I'll be the first to admit that I often invest a disproportionate amount of time analyzing hardware and software. I've recently caught myself dicking around with Android for a couple days. Seriously, a couple days....hours spent trying to see if I "like" an OS.
I've been the first to jump on bandwagons of apps too and spent time analyzing which email or calendar or messaging app is best. I'm getting really tired of this (my wife even more so) and have recently stepped back and asked myself why bother. Furthermore, I realized it was extending my workdays and wasn't the best use of my time whatsoever. Forget the time spent blogging.....I'm not really that good at review posts anyway.
Ultimately tools are just that...tools. They are there to help you get your job done. It's all about the outcome. No one in hindsight gives a shit if you used this app or that hardware to get a job or project done. Have you ever really cared what was used to make the chair you are sitting on? Ever discussed what machine built your car or its parts? No? I haven't either. The case is the same for the product you are producing at your job. It's all about the results. We are coming into a wonderful age where computers, smartphones and online services are very commoditized. I see this as a huge benefit and a major timesaver since you really can't choose "wrong". A product or service may have drawbacks verses its competitor but you can still get shit done.
True, we are all geeks at heart and we love to discuss the benefits of iOS vs Android or Mac vs PC or nowadays...all the rage...electric vs gas (see Tesla debacle recently!) What a time drain! Again, I've done this all myself and of course it's fun to debate. Nevertheless I feel that so many people have made it a sport to become fanboys of whatever new product or service they have at hand. You don't necessarily sit around talking with people how to make your product better or how to win that new customer or what management can do to make working conditions more fun. These are the things I want to spend my time on. Expect far less of me on the technology debate front.
Now, on the other hand, those Google Glass things are really cool........:-)
Please excuse this commercial break on BabblingVC. We've recently launched Device Ident out of Liquid Labs and are looking to quickly build out the team. Due to very positive market resonance, we're looking to quickly ramp up a sales team of two to three people. Initially, we need a Head of Sales to help us get going. If you or anyone you know has some start-up experience, comes out of the sales space and wants to be part of a quickly growing, financed business let us know. Below is the actual job description which will eventually be online but right now, is only posted here. Contact Roberto or drop me a line.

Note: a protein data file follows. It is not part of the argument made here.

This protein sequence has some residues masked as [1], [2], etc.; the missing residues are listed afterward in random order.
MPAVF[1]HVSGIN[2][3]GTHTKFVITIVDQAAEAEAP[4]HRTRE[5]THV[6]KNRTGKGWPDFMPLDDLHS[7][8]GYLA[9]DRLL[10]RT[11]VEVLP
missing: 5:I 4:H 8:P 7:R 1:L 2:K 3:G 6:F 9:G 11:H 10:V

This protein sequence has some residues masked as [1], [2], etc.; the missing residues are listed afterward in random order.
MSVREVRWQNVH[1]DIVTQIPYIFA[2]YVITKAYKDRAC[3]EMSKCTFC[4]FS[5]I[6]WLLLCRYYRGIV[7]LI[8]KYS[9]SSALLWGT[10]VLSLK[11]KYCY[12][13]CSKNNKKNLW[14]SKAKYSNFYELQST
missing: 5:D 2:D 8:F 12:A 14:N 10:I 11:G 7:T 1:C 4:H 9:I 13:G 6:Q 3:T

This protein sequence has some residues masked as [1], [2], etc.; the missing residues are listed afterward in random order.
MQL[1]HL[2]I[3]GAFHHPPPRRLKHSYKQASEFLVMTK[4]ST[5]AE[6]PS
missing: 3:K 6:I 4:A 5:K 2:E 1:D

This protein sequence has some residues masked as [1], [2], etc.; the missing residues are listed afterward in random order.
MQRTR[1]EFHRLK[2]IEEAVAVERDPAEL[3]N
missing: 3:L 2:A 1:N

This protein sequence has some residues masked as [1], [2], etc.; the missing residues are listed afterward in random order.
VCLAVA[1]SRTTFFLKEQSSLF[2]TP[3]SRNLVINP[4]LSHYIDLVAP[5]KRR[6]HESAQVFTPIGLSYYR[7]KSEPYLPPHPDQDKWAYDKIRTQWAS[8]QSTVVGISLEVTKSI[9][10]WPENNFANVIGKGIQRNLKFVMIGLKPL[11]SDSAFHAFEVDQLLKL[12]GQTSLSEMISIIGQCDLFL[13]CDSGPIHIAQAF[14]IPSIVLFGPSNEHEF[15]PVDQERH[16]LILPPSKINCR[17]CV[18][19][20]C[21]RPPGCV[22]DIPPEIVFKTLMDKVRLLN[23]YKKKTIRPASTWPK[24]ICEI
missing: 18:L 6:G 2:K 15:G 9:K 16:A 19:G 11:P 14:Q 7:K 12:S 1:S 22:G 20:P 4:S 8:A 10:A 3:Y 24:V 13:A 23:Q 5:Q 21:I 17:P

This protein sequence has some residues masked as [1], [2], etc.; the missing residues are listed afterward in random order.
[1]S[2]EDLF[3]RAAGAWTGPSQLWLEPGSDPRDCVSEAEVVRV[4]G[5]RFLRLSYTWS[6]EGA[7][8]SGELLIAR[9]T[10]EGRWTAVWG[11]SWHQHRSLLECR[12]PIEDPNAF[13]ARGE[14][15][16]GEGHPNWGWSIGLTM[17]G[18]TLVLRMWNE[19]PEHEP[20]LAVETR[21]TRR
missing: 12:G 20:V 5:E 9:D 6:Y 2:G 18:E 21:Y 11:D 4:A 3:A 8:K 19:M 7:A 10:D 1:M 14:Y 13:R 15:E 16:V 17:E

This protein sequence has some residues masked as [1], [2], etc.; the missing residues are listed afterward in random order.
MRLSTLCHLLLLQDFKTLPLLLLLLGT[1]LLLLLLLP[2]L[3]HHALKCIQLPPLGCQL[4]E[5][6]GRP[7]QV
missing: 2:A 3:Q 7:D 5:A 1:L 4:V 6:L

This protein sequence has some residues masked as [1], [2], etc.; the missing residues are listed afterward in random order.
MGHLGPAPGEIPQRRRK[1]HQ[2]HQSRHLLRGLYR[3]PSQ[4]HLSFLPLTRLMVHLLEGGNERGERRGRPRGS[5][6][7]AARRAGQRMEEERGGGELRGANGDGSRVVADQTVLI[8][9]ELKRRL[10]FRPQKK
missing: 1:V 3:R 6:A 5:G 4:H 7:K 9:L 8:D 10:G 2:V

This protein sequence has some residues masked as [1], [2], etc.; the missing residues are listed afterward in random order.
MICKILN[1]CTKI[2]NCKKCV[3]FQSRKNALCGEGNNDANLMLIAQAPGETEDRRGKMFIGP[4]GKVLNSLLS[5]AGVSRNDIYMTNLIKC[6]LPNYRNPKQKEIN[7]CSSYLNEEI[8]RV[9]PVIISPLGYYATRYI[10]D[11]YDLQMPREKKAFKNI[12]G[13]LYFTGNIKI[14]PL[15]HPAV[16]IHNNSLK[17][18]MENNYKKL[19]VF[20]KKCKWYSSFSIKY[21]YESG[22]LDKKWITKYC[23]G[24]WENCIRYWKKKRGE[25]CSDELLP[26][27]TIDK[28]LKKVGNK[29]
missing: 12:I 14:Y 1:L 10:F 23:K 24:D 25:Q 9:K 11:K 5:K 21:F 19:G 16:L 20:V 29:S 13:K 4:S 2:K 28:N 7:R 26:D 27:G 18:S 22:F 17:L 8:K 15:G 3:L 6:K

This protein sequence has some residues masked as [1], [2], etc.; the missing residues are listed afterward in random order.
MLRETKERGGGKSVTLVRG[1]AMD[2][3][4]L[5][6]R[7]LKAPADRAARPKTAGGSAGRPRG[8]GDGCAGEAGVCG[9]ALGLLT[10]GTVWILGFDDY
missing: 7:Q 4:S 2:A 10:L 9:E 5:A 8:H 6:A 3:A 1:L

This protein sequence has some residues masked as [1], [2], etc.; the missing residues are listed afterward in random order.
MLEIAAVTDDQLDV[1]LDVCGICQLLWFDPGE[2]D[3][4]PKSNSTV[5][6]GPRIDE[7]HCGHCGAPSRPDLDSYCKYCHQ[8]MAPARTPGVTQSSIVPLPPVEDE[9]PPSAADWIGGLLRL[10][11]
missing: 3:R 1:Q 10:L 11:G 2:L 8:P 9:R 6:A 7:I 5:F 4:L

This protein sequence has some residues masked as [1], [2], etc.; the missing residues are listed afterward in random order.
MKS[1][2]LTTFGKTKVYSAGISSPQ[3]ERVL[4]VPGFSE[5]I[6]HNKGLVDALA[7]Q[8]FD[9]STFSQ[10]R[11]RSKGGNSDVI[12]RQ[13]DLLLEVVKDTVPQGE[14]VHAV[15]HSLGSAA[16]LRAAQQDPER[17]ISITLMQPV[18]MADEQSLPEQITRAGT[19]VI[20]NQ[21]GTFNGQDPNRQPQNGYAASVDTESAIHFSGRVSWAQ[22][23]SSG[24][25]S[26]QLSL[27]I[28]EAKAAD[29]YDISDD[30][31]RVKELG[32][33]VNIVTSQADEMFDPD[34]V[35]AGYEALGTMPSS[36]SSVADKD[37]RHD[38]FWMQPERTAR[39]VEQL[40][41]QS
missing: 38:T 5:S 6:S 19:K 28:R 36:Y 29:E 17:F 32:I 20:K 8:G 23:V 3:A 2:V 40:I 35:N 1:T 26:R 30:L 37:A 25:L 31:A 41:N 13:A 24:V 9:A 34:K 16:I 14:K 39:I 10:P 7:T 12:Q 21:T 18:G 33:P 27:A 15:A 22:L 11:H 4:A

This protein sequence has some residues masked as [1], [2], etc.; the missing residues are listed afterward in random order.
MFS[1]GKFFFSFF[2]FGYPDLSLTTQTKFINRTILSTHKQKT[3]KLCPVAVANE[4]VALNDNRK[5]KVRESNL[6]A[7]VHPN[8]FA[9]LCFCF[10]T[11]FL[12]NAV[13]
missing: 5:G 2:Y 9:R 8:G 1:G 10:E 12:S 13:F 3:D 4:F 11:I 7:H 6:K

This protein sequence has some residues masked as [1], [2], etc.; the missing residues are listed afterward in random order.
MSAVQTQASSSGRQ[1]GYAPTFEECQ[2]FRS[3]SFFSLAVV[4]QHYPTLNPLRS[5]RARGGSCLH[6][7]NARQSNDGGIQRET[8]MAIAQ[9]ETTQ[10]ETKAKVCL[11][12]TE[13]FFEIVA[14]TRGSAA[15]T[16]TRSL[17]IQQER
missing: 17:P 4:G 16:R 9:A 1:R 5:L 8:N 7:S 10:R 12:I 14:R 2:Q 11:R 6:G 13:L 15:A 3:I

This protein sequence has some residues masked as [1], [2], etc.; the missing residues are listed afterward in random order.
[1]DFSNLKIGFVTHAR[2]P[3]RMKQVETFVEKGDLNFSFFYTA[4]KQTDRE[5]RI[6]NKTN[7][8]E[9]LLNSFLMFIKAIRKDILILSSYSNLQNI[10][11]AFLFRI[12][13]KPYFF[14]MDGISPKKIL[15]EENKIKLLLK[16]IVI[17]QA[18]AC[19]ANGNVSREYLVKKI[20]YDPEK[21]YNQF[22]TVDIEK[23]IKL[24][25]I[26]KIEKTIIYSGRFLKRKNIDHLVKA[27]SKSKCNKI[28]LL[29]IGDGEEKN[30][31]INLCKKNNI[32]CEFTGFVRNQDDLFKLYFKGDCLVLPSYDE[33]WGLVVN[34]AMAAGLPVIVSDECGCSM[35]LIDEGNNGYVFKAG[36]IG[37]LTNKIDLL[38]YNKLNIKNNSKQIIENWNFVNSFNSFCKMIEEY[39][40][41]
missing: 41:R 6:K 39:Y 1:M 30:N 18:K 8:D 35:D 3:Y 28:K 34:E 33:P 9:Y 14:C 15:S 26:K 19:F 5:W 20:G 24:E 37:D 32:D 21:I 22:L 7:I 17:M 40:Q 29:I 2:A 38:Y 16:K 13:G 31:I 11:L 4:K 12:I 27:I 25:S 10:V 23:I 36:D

Device Ident is a startup founded in 2012 and sells online fraud prevention software as well as services since January of this year. Our customers come from the eCommerce, online banking and online payment industries. We're an independent, 100% subsidiary of the Otto Group. To support our sales activities outside of the group, we're looking for sales executives.
HEAD OF SALES
-You will be selling an innovative SaaS solution in the fraud prevention segment, relevant for anyone offering their services online.
-Your customers will be large online retailers, payment service providers, banks and online financial services players, either as users or resellers.
-The people you will be addressing are either at managing director level or responsible for Risk Management at their company.
-You will be acquiring new customers as well as following up on leads provided by business development.
-Representing Device Ident at conventions, fairs and industry events alone or with management will be a part of your responsibilities. Travel will amount to approximately 60% of your time in the first 9 months.
-The department will eventually grow to 3 people. You will be responsible for their hiring and will carry responsibility for total revenue of the sales department.
-Sales is focussed on Europe, specifically the DACH region, UK, France, Sweden and Russia.
-3 to 5 years sales experience, ideally in the online space with a focus on new customer acquisition.
-Experience selling to enterprises beneficial.
-We expect a high level of motivation to learn about the product.
-Must be able to do cold acquisition of new customers as well as develop new market segments independently.
-Languages: English is a prerequisite. German is expected. A third language would be beneficial.